The Personalist Project

Does complaining count as prayer?

Pope Francis says yes--at least, it can.

I think a lot of us have a very narrow, constricted idea of what counts as praying. Traditional-minded people tends towards the pre-composed kind: we “say our prayers,” but don’t make them up—we leave that the experts: King David, our preferred saints, or even some liturgical committee. Others, like Evangelicals and charismatics, tend towards the spontaneous.

The Church, as usual, takes a both-and kind of posture. As I’ve written before, each kind of prayer has its place, and each has its pitfalls in practice. But what about just complaining, just venting?

Here’s what Pope Francis had to say, according to the Catholic News Agency:

“A priest I know once said to a woman who lamented to God about her misfortune, ‘but, madam, that is a form of prayer, go ahead with it,’” Pope Francis said in his June 5 homily.
“To lament before God is not a sin,” he added.
Pope Francis based his reflections on a reading from the third chapter of Tobit, which was read at Mass today.
It tells the story of Tobit, who was blinded despite a life of good works, and Sarah, who married seven men that all died before their wedding night. They both pray to God to let them die.
“They are people in extreme situations and they seek a way out,” Pope Francis said.
“They complain, but they do not blaspheme.”

 It’s easy to go overboard on one side or the other when it comes to complaining. Pop psychology has given us the idea that the honest and mentally healthy person is the one who vents at the drop of a hat. If you don’t express all your anger and disappointment, all the time, it will be “bottled up inside.” You might explode or something. Venting is all but medically necessary. (Nota bene: When I say "venting," I don't mean being assertive, standing up for oneself, or refusing to sweep injustice under the rug.)

On the other hand, the Christian doesn't see constant complaining as necessary or virtuous, but as lack of gratitude. And common sense--or, failing that, unpleasant experience--confirms how counterproductive it is to complain excessively to your spouse, or your children, or your boss. Venting and complaining seem off limits altogether.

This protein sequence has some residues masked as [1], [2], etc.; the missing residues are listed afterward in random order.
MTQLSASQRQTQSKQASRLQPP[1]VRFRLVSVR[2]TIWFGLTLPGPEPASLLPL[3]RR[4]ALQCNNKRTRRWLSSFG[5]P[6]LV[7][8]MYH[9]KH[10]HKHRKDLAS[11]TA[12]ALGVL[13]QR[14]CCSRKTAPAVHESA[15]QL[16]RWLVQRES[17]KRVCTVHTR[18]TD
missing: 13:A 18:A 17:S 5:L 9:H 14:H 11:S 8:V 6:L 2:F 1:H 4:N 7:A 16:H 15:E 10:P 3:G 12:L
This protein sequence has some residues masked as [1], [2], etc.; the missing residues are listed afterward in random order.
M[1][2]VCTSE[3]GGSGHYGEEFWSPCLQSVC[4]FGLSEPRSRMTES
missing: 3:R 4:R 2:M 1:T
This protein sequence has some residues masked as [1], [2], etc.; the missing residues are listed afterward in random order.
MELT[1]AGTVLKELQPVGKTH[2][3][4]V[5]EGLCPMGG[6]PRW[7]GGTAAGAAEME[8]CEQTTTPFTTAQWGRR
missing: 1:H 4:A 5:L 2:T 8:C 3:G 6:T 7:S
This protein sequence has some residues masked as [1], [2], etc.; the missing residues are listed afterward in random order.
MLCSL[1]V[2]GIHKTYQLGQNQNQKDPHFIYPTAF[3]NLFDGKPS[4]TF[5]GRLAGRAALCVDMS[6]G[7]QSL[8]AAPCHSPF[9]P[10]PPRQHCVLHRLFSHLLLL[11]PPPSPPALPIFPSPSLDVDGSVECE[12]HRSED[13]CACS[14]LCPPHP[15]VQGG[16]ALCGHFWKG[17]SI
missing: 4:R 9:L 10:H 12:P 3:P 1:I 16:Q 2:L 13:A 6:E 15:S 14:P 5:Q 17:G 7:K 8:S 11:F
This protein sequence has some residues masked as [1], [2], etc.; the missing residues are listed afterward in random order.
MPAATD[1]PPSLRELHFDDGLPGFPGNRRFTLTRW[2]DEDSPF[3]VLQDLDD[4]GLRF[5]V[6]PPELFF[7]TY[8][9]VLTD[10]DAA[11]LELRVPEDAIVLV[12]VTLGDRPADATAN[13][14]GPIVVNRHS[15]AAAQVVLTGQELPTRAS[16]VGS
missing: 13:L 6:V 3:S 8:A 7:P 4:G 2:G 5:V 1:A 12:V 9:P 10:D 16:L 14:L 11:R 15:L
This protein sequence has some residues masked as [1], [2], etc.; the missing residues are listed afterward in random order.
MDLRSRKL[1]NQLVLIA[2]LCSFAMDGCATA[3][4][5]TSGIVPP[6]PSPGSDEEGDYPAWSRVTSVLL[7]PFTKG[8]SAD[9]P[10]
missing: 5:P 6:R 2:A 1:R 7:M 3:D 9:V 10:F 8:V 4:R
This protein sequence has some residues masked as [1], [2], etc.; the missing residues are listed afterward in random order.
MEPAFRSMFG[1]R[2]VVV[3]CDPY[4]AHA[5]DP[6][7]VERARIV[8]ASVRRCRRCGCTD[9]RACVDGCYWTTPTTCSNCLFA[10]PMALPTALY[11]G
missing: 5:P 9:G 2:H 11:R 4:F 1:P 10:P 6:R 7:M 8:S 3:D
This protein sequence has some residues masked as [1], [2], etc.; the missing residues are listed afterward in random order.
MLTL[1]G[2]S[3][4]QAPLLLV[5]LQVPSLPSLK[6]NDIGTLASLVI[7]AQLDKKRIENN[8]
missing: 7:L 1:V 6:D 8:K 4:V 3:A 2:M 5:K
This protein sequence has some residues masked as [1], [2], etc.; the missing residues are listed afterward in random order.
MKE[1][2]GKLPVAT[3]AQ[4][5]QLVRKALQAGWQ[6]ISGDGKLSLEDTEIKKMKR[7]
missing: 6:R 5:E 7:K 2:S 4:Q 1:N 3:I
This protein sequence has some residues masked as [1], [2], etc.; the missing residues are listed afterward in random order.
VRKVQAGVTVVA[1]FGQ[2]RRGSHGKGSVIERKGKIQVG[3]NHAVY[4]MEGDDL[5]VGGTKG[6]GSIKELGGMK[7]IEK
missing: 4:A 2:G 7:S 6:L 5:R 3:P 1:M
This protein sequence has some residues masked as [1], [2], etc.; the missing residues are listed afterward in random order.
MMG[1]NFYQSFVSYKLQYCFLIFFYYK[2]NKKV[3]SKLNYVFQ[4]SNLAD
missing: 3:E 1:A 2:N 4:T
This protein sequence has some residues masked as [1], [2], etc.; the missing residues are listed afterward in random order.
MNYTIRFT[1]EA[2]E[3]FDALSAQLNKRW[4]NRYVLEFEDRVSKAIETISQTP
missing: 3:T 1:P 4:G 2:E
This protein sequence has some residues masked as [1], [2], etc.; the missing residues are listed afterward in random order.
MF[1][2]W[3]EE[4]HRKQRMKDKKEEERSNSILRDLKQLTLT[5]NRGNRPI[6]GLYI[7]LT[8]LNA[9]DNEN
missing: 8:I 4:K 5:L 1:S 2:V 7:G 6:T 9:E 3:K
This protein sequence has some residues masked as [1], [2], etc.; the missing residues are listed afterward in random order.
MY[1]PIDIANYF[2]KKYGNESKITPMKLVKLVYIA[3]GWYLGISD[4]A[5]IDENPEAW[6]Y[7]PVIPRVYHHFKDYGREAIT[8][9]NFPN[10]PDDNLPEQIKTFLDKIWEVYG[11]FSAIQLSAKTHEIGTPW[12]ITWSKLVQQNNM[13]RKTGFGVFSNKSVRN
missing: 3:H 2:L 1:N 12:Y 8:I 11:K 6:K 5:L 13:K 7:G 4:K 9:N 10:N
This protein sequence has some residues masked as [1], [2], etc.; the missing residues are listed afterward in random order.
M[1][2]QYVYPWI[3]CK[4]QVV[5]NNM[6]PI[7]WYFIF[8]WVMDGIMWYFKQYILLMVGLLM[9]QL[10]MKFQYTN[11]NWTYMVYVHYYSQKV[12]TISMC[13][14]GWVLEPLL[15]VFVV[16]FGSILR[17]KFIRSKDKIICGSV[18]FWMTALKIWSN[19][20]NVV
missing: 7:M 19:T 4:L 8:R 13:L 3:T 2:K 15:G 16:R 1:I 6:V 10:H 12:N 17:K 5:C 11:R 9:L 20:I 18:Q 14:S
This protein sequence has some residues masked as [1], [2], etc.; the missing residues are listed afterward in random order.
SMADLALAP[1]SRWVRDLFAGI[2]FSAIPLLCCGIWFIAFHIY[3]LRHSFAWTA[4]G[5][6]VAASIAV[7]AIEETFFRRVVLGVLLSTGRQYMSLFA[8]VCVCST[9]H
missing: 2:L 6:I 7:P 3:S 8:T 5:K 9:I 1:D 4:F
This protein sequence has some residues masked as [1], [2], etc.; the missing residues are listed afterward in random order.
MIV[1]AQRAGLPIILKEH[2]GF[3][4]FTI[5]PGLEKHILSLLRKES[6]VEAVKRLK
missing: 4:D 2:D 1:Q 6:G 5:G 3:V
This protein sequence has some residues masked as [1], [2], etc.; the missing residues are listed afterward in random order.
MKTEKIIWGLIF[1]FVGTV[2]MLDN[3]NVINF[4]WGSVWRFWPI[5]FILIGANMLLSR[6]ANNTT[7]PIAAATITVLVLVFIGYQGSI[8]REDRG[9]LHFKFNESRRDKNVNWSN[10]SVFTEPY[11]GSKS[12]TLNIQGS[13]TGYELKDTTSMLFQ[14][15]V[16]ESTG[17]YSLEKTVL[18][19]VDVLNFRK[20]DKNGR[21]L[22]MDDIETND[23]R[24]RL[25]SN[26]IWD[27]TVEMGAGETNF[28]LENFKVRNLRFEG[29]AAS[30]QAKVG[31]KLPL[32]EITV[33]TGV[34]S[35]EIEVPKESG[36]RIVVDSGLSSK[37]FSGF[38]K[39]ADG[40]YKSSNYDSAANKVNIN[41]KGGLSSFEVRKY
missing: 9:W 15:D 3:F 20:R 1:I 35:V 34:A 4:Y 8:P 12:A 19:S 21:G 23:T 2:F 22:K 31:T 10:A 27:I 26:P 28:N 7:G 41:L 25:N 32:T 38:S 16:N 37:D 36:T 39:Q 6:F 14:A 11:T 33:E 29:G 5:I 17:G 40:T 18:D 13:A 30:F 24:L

So what about venting to God? I'm all for it, for two reasons.

  • First of all, it’s good that we treat Him like a person, not just an inanimate place to deposit the pre-composed prayers we have to, or imagine we have to, check off our list. You can speak to a person about what's on your mind, and you don't need to be artificially calm or cheerful.
  • it’s also good because human beings do need to vent to someone--but we could damage our relationships with other human beings if we use them constantly as venting objects. The risk is especially great with people who are always at hand--spouses or close friends. You can reduce them to sounding boards

God is not an inanimate sounding board, either, of course.  But nor is He someone you have to make an impression on. You can vent away. He can take it.

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Comments (2)

Katie van Schaijik

#1, Jun 10, 2015 12:28am

This is so reassuring. Thank you, Devra.

I'm going to be reflecting further on what is the difference between "bad complaining" and lamenting. 

Jules van Schaijik

#2, Jun 10, 2015 9:00am

Great topic Devra. I'd love to hear more about it. It seems to me that lamenting and complaining to God, even accusing Him, plays a crucial role in the life of faith confronted with suffering. All too often we are told to be joyful, to put a happy face on it, etc. But that only makes us unreal. It cuts us off from our real experience, from ourselves, and thereby also from God. I'm sure there is a difference, as Katie says, between bad, destructive complaining and lamenting. But almost anything seems better than pretending that everything is hunky-dory.

After reading this post I googled around a bit and found this line about Jeremiah's laments:

I think they are confessions of faith because, in the midst of profound suffering, they cling fiercely to God, even though they do so accusingly, and even though they verge toward despair. That is what prayers of lament do. They complain, whine, and berate God even as they keep relationship alive. (from "Lamenting Back to Life" by Kathleen M. O'Connor)

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